Advocating a balanced diet can seem old hat. An idea for a "new" diet plan is to eat what you like, but cook it yourself. More honestly, this is a very old diet. It'll never make much money, so there isn't much scope for sponsorship or celebrity endorsement, but it has a lot of merit.
Endless debates rage in fitness industry about carbs, fats, dairy, grains etc. But what happens when you stop eating an arbitrary food group, say foods containing the letter 'P'? The first thing is that whole swathes of food are off the menu. You have to cook more homemade food, and turn down unexpected treats offered to you. Your health improves, your weight is easier to manage. Word gets around, so more people try it, and find that they too, are better off without those pesky Ps. Then the food industry catches on to the trend and spots the gap in the market. P-less people are so much healthier, right? Suddenly 'letter P' alternatives are produced P-less snacks, drinks and ready meals are available. Now P-free converts enjoy the freedom to eat out at restaurants, and the shop in all aisles of the supermarket again, and their generous colleagues thoughtfully cook P-free cakes, so they don't miss out when it's birthday time. Hurray! But then, P-free people start eating a diet virtually indistinguishable from their full alphabet friends, save the possibility that they are lacking a few nutrients that they would otherwise have got from pork, peas and potatoes. They have come full circle, and are eating junk food again. The letter P never was the problem. Instead, it was the easy access to and reliance on cheap, bountiful, ready-made foods.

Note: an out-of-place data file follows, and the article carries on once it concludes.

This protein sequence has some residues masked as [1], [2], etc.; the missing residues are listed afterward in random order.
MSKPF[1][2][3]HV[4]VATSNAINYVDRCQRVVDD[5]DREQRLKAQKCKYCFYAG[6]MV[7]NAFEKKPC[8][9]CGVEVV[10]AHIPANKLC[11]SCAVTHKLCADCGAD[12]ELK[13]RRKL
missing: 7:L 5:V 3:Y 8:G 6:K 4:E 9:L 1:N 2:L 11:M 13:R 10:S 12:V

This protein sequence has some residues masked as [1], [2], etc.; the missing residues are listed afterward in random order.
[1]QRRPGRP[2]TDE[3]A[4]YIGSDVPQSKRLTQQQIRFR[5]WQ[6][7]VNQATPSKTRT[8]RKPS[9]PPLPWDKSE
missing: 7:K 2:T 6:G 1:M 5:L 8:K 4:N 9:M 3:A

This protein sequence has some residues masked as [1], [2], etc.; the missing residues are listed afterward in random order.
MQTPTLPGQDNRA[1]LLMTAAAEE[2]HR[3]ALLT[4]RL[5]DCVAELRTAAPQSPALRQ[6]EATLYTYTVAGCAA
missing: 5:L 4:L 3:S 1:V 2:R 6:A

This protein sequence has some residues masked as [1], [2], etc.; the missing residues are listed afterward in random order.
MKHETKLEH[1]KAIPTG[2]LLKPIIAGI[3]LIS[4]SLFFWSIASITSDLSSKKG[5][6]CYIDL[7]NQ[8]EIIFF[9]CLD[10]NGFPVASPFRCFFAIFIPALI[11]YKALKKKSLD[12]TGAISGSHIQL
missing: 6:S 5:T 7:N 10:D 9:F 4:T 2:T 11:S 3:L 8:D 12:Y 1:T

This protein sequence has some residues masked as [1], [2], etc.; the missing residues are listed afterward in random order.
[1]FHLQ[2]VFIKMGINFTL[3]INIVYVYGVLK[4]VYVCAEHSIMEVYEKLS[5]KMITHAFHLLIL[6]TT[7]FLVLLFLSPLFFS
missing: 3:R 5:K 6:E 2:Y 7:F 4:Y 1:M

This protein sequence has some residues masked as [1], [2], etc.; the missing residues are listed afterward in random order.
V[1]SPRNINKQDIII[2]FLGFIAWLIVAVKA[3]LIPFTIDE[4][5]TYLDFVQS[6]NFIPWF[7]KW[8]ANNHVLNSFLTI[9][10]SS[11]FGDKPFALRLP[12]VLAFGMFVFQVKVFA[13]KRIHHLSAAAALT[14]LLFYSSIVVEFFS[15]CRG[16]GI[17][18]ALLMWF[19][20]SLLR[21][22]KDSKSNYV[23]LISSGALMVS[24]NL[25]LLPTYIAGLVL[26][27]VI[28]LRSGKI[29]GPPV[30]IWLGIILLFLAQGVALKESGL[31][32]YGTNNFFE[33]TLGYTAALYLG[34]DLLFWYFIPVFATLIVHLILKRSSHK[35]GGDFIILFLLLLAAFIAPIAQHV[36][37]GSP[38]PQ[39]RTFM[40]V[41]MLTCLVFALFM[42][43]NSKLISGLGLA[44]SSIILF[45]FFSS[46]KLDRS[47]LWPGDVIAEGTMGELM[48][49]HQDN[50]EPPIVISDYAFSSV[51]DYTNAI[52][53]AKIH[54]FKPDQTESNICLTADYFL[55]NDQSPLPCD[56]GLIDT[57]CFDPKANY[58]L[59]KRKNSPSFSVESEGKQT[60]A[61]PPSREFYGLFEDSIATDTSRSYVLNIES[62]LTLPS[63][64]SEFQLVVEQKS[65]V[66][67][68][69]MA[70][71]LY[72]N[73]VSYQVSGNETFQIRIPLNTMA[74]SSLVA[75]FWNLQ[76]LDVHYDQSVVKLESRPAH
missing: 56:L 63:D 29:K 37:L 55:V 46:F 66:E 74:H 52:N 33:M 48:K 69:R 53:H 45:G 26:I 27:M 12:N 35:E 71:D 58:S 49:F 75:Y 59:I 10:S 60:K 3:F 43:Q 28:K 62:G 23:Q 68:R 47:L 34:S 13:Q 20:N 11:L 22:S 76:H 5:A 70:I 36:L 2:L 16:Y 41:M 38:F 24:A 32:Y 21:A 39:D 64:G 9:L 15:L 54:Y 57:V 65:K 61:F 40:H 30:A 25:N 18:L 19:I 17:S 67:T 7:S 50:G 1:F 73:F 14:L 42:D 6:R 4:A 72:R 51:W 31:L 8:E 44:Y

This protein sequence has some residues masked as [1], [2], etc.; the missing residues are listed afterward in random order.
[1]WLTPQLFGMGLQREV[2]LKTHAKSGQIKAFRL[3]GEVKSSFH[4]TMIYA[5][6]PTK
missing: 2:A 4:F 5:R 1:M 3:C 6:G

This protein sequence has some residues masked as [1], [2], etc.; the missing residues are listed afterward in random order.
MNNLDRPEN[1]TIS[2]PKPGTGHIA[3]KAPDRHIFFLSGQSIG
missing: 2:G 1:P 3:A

Michael Pollan illustrates it succinctly in the video below. Homemade foods will almost certainly be healthier for you, and those that aren't are too much hassle to cook regularly. Nobody is seriously suggesting that you start milling your own flour, but there is some wisdom in the idea that time spent preparing food means that you will approach eating less mindlessly - or more mindfully, if you like - but that's a topic for another day.
Fitness and Pilates instructor with a passion for science.